Germany possesses the European Union’s biggest economy, has its largest population and runs the most substantial trade surplus. In one area in particular, however, it is not among the continent’s leading players: militarily, the country is lagging behind. Reports of under-equipped personnel and planes that are no longer airworthy are becoming increasingly commonplace. The primary problem is a lack of funding.
The chronic lack of funding that undermines the German military has deep roots
According to US President Donald Trump, Germany’s inadequate defence budget is more than just a domestic issue, having implications for the North Atlantic Treaty Organisation (NATO) and the security of the European continent. “If you look at NATO, where Germany pays one percent and we are paying 4.2 percent of a much bigger GDP – that’s not fair,” Trump said.
While the actual numbers are different – World Bank figures (see Fig 1) for 2017 put US military expenditure at around three percent of GDP and Germany’s at 1.2 percent – they aren’t enough so to discredit Trump’s original point. Germany could certainly do more to contribute to the West’s military alliance, and a country with its economic and political heft should not have to rely on others for its defence.
Simply committing to NATO’s two percent target will not be enough to overcome Germany’s military shortfalls: Minister of Defence Ursula von der Leyen will need to implement a strategic plan that overhauls a military enfeebled by years of underfunding. She will also need to convince members of the public that she is doing so in their best interests, not to satisfy the ranting of the US president. Furthermore, she will have to decide exactly what role an emboldened German military will play on the international stage.
Following a landmark summit in Wales back in 2014, it was agreed that each year a different NATO member would take control of the alliance’s Very High Readiness Joint Task Force (VJTF) – a 5,000-strong spearhead unit that can be deployed rapidly in response to a threat to a member’s sovereignty. Next year, it is Germany’s turn to take the reins and, in theory, this should not be a problem.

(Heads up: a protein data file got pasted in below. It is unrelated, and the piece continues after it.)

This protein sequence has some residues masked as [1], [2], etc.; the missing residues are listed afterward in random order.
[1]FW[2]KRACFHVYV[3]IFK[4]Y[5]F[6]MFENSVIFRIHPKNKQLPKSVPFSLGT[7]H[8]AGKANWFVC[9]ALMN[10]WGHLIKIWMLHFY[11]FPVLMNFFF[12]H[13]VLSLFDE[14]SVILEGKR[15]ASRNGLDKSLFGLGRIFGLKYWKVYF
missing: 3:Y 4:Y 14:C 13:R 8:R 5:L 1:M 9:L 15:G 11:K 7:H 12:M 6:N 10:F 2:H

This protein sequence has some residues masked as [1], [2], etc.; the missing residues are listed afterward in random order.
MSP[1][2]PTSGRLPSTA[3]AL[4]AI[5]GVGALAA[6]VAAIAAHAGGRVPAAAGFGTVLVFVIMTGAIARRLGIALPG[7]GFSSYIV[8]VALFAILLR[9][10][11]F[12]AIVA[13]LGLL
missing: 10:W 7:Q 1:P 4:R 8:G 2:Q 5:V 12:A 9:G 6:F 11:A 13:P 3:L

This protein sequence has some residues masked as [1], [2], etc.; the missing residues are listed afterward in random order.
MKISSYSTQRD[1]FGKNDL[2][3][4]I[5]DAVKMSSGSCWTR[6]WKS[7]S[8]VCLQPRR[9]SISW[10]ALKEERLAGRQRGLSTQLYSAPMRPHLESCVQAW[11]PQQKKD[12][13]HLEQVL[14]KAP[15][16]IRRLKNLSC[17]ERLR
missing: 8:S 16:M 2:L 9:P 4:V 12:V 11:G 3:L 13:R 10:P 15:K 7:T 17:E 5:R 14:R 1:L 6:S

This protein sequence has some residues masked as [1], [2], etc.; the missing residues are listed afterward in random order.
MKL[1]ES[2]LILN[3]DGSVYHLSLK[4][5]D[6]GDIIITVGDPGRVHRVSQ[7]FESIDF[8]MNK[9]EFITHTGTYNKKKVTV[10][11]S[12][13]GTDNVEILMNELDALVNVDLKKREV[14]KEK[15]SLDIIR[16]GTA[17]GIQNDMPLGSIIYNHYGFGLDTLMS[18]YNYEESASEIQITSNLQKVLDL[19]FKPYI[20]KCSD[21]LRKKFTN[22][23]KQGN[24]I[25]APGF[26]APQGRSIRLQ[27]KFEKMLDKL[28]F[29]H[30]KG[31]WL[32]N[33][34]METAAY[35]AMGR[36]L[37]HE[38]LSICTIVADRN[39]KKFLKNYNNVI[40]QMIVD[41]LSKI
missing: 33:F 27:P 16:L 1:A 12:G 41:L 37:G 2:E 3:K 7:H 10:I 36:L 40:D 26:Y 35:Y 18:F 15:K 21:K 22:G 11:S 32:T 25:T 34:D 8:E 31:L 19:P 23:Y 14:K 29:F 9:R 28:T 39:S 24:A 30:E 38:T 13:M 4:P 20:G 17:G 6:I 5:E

The German Armed Forces, or Bundeswehr, is made up of 179,753 active service personnel and an additional 27,900 reservists. It also boasts more than 200 main battle tanks, 565 infantry fighting vehicles and approximately 200 artillery units. Collectively, this constitutes the third-largest military in the European Union. The German Navy, meanwhile, has roughly 65 vessels spread across two flotillas, and its air force, the Luftwaffe, possesses 14 large transport planes and a number of fighter jets.
But if Germany’s military strength looks imposing on paper, the reality is somewhat different. Last year, just 95 of the country’s 255 Leopard II tanks were in service, almost the entire fleet of Eurofighter planes was grounded for technical reasons, and reports indicated that vests, tents and winter clothing were in short supply. The Luftwaffe even had to rent civilian helicopters to ensure that its pilots could achieve the flight hours required to ensure their licences were not revoked. The Bundeswehr may have plenty of planes, tanks and warships, but whether they are combat ready or not is another matter.
“The main impact of military underfunding has been in terms of readiness,” explained Tony Lawrence, a research fellow at the International Centre for Defence and Security. “Germany does not have the people or operational equipment it needs to fulfil its defence tasks. The annual reports of Germany’s Parliamentary Commissioner for the Armed Forces, Hans-Peter Bartels, contain some shocking statistics illustrating this lack of readiness in the Bundeswehr.”
The chronic lack of funding that undermines the German military has deep roots, but it hasn’t always been an issue. In 1960, Germany – or more accurately, West Germany – spent four percent of its GDP on defence, a figure that no NATO member is currently able to match. During the Cold War, the Bundeswehr’s 495,000 personnel made it the main player in NATO’s defence of Central Europe. If the decline is to be reversed, it will require a huge capital injection in order to do so. Nevertheless, throwing euros at the problem won’t be enough to make it go away by itself.